Asparagus has been prized as an epicurean delight and for its medicinal properties for almost 2000 years. Its presence across most

continents is partly due to its many different species. Some of these species — like Asparagus officinalis — are widely cultivated

and consumed as staple foods. Other species – like Asparagus racemosus, widely found in India and the Himilayas – have been

used in a more medicinal context. In the case of Asparagus racemosus, also known as Shatavari, there is a long history of use in

Ayurvedic medicine, especially in relationship to digestive problems. Various species of asparagus were cultivated by Egyptian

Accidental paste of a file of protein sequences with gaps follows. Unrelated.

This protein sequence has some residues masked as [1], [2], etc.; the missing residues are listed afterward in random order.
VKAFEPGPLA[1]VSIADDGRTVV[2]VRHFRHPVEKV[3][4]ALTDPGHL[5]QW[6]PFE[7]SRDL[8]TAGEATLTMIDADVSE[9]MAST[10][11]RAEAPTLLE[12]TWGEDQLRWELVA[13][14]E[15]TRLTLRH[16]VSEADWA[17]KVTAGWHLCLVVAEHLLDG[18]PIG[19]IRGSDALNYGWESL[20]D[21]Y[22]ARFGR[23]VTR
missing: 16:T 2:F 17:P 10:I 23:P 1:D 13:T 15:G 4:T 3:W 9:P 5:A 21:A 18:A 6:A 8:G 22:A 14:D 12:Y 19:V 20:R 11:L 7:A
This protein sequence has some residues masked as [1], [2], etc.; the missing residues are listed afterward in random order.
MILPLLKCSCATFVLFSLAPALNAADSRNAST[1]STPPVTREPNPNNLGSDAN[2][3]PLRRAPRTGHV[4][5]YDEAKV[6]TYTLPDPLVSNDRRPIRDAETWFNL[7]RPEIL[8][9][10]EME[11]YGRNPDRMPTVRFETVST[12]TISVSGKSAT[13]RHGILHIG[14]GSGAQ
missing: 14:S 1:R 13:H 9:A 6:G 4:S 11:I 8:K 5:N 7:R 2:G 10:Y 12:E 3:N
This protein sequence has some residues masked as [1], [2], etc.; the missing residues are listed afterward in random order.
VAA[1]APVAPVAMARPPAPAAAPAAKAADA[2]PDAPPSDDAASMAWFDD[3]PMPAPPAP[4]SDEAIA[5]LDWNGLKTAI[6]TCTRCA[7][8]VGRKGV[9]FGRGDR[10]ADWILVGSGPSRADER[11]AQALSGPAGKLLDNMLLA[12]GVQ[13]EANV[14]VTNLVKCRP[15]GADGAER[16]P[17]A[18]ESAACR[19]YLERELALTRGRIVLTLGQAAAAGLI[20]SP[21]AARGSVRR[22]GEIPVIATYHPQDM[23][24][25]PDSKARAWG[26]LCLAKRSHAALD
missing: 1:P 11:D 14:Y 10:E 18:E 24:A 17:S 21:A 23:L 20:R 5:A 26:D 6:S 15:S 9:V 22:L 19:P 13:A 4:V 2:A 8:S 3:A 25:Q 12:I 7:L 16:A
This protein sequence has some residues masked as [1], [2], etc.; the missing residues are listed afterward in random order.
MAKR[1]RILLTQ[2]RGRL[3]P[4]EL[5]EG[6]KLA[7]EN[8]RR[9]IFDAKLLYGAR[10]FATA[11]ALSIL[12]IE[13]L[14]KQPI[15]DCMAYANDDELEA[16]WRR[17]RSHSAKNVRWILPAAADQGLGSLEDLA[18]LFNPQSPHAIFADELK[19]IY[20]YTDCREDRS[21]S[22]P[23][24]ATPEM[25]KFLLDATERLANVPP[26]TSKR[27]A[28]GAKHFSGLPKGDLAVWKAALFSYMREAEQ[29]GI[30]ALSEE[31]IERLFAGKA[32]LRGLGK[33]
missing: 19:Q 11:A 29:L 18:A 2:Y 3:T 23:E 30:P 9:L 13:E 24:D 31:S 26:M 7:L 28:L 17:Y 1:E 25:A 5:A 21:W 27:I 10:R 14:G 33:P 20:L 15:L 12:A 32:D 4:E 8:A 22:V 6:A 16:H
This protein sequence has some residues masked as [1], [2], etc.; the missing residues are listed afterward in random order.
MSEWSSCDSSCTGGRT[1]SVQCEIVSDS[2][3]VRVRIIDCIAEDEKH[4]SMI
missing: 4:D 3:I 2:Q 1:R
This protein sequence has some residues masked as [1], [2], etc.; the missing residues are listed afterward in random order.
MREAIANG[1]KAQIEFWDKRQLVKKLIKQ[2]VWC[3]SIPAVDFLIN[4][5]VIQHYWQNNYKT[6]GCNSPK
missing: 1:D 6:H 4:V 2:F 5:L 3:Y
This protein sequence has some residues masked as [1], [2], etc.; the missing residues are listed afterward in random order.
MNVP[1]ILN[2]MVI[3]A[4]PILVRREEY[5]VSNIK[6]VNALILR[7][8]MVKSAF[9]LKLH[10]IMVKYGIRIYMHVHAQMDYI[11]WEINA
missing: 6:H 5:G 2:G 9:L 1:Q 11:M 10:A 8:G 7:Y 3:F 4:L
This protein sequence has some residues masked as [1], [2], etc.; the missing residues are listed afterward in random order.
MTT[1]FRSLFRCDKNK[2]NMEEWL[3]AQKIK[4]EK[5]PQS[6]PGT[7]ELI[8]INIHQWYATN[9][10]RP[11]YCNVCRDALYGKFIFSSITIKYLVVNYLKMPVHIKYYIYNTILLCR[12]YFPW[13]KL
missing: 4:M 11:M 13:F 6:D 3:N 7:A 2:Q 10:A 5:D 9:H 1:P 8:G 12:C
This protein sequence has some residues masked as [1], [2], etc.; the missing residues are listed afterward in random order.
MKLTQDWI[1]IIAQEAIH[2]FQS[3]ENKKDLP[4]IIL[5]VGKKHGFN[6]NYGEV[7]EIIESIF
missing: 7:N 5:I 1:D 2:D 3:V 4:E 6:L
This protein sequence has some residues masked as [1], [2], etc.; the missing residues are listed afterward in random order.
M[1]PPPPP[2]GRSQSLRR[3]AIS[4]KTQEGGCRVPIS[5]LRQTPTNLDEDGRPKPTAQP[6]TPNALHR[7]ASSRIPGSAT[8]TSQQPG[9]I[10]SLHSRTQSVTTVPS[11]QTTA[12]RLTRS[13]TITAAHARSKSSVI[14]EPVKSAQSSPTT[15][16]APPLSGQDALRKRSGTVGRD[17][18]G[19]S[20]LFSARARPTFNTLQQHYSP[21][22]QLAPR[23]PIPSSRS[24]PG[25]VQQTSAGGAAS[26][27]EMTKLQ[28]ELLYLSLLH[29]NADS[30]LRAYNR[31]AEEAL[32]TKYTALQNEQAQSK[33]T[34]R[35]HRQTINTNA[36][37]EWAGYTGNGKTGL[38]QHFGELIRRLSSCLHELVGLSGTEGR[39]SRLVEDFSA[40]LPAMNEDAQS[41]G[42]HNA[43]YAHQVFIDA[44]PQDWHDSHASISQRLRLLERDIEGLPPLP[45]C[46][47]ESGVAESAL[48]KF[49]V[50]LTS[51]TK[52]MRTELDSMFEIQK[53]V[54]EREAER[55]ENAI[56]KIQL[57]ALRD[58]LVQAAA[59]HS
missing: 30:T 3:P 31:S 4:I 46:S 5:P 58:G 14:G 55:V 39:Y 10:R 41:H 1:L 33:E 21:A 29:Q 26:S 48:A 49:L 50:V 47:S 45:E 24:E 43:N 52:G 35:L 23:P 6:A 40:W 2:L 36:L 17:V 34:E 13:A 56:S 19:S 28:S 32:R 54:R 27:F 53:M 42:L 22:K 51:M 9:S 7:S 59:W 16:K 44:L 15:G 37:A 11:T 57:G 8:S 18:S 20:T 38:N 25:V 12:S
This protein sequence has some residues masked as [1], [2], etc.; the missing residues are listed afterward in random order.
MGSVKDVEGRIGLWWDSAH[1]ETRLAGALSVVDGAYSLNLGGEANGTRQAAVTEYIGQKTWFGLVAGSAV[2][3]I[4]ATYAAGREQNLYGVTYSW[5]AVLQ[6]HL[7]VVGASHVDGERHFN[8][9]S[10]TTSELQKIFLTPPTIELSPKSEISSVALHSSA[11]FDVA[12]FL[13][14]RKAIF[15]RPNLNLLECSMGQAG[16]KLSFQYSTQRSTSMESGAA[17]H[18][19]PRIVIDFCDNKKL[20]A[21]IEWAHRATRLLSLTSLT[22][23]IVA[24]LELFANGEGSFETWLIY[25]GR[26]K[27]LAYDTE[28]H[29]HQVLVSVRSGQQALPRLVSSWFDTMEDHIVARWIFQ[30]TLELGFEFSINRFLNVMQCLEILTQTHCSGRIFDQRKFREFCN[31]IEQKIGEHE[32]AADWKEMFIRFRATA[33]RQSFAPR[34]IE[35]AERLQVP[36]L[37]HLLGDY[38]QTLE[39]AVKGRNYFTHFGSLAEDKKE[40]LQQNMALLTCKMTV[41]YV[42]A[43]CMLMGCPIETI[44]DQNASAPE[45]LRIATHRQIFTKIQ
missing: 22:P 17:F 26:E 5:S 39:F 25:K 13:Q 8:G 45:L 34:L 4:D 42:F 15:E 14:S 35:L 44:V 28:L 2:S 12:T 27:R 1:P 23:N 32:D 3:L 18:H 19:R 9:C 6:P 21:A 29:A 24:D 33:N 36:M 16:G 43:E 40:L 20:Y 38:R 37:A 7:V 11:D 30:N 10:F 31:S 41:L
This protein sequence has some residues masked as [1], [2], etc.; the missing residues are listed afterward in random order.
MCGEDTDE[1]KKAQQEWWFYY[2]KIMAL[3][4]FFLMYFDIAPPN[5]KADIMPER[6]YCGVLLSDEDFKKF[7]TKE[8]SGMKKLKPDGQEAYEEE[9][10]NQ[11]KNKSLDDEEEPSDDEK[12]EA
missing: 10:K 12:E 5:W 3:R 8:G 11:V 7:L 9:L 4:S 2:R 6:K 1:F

cultures beginning as early as 3000 B.C., and by European cultures including early Greek and Roman cultures. Asparagus also

became particularly popular in France during the 18th century during the rule of Louis XIV. In terms of commercial production,

China (587,500 tons) and Peru (186,000 tons) are currently the world’s largest producers and exporters of asparagus. Next in line

as commercial producers are the United States (102,780 tons) and Mexico (67,247 tons).

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